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Remembering 100 years with Jargo Clark

Rick Patrick: Greene Publishing, Inc.

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The Van H. Priest Company had 20 stores throughout North Florida and South Georgia until 1985, when the last stores closed. This picture was taken during a store manager's meeting, c.1935.

Anytime a person reaches the milestone of their 100th birthday, that is reason enough to celebrate. When asked what he planned to do in order to celebrate this year, Jargo Clark - who will be turning 100 on Monday, Dec. 4, says “Probably not much.” That is the kind of humility Clark exudes on a daily basis. Although Clark is very careful to avoid even the appearance of boasting, Clark's long life has been one of accomplishment, and more importantly, service to others. “I've always liked helping others. You cannot do something for someone else without doing something for yourself at the same time,” said Clark.

Jargo Clark

Clark, whose given name is William B. Clark, grew up in Blountstown, Fl. Clark received the moniker “Jargo” at a very early age. When Clark was about two or three years old, his family took him to the Mighty Hag Shows Circus, from Albany, Ga. The circus had a clown named “Jargo,” of whom Clark was instantly terrified. Afterward, whenever Clark would misbehave, he was told, “Gonna get that Jargo after you.” Clark heard it so much that he began to be called “Jargo.” Later he decided to just keep the name “Jargo,” as it was much shorter than William Burton.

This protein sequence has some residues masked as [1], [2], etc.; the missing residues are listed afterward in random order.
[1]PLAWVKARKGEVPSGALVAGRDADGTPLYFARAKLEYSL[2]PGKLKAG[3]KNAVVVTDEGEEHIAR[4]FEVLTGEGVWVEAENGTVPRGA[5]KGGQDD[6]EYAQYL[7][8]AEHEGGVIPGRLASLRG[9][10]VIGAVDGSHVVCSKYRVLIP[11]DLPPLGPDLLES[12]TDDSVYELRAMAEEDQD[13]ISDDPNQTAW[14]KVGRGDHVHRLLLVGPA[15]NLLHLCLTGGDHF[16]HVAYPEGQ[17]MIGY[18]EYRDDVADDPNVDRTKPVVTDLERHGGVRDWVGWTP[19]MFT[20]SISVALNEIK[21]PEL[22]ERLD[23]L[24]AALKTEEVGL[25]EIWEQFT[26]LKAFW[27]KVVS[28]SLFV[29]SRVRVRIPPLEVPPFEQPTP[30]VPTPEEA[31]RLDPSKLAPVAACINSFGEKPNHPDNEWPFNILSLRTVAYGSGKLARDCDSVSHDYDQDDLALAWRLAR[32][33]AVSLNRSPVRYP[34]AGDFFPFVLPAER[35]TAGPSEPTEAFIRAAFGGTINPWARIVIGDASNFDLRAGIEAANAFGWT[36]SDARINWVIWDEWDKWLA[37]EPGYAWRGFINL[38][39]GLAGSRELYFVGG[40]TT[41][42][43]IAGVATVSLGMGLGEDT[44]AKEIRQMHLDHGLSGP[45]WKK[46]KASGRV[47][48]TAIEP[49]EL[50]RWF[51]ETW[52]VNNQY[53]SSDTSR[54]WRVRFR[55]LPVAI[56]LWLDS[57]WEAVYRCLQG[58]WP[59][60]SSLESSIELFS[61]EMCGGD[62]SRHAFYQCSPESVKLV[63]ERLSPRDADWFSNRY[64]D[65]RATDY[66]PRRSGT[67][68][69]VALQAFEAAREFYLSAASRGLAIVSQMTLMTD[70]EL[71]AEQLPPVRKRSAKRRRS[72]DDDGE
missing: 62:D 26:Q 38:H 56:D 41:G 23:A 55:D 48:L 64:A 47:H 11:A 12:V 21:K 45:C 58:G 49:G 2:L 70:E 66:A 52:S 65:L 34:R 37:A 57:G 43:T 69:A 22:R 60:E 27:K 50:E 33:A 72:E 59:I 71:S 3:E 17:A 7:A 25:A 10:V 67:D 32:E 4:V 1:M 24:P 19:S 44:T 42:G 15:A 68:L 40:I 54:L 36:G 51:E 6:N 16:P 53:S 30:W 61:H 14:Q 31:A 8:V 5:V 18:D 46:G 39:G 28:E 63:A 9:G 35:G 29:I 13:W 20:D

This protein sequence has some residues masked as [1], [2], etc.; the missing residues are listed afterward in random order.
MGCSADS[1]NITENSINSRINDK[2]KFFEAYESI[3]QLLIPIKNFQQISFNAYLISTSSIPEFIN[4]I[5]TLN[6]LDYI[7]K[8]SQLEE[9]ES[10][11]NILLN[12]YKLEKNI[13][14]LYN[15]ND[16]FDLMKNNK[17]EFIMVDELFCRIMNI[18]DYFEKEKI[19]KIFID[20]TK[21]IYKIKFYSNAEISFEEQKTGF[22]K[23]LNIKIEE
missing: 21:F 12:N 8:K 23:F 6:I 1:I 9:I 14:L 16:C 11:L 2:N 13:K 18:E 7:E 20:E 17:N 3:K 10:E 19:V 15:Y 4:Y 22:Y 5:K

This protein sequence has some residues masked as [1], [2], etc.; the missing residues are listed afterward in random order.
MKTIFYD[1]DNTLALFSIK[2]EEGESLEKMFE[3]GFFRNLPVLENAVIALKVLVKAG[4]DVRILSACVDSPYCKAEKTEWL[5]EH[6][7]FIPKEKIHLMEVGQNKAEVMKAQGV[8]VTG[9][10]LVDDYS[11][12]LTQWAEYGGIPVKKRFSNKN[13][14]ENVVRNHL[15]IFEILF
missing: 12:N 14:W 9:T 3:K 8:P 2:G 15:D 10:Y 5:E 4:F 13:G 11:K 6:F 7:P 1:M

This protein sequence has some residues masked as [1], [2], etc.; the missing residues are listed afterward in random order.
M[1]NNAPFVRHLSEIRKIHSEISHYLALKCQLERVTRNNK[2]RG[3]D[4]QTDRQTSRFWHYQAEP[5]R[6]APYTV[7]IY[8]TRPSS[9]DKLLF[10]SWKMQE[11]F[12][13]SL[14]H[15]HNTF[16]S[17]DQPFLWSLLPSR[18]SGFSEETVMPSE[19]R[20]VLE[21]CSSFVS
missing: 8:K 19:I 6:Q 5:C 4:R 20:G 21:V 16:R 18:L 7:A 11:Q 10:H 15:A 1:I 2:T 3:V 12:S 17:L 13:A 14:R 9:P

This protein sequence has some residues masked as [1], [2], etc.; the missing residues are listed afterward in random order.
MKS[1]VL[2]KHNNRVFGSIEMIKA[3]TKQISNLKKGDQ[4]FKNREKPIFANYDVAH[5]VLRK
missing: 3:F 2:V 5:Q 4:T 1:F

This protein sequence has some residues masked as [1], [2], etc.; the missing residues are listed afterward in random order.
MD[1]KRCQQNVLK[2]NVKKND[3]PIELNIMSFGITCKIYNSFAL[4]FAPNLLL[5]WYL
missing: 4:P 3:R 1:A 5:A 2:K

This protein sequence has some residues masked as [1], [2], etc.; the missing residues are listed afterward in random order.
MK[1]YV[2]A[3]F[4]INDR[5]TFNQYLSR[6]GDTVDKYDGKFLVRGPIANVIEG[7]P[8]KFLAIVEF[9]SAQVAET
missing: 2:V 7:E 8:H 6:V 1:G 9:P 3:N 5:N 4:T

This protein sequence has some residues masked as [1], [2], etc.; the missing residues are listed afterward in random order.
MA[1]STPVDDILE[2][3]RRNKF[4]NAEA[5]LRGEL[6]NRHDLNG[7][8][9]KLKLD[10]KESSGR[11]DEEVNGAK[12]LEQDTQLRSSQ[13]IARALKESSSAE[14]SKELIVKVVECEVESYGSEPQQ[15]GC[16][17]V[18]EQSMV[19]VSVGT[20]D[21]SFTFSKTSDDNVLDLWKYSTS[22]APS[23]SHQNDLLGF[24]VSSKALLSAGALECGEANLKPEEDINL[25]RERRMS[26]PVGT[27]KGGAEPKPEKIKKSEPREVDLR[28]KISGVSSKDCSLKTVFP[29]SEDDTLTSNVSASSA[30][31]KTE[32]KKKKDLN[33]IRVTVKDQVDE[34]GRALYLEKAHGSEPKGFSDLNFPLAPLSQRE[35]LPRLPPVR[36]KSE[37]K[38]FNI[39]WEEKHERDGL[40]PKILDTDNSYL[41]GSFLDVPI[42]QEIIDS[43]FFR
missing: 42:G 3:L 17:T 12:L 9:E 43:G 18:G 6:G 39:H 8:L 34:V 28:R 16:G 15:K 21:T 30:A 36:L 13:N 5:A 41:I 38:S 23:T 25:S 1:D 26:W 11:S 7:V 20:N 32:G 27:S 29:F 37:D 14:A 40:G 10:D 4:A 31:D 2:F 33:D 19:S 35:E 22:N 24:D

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William B. “Jargo” Clark, c.1945

In 1938, as a young man, Clark made his way to Madison in order to work for

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Eunice Priest, the oldest daughter of Van H. Priest, was married to Jargo Clark for nearly 71 years.

his uncle, Henry Messer. At the time, Clark was a pre-med student at the University of Alabama. While in Madison, Clark met a beautiful young lady named Eunice Priest, and he never made it back to medical school. Eunice was the oldest daughter of Van H. Priest, founder of the Van H. Priest Company. Jargo and Eunice began a marriage that would last over 70 years. Jargo and Eunice had four children, Rosemary Clark-Stiefel, William B. Clark, IV, Peggy Clark, and Elizabeth Clark-Rotter. Soon after Jargo and Eunice were married, Jargo began working for his father-in-law.

The Van H. Priest Co. had a chain of 20 department stores scattered throughout North Florida and South Georgia. Clark worked for the company from the fall of 1939 until 1985. During that time, Clark travelled around the area helping the individual stores with sales, while his father-in-law stayed at the company headquarters in Madison in order to “keep the money flowing.” The Van H. Priest stores were known for having merchandise that was reasonably priced that most people could afford. Christmas was an especially busy time at the Van H. Priest stores. “Mr. Priest always worked in the store downtown on Christmas Eve,” said Clark. “On Christmas Eve, those stores would be packed.”

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Van H. Priest always worked in the store on Christmas Eve, according to Jargo Clark. Here Priest can be seen (in the white shirt, behind the counter) working in the Van H. Priest and Co. store in Madison on Christmas Eve, 1960.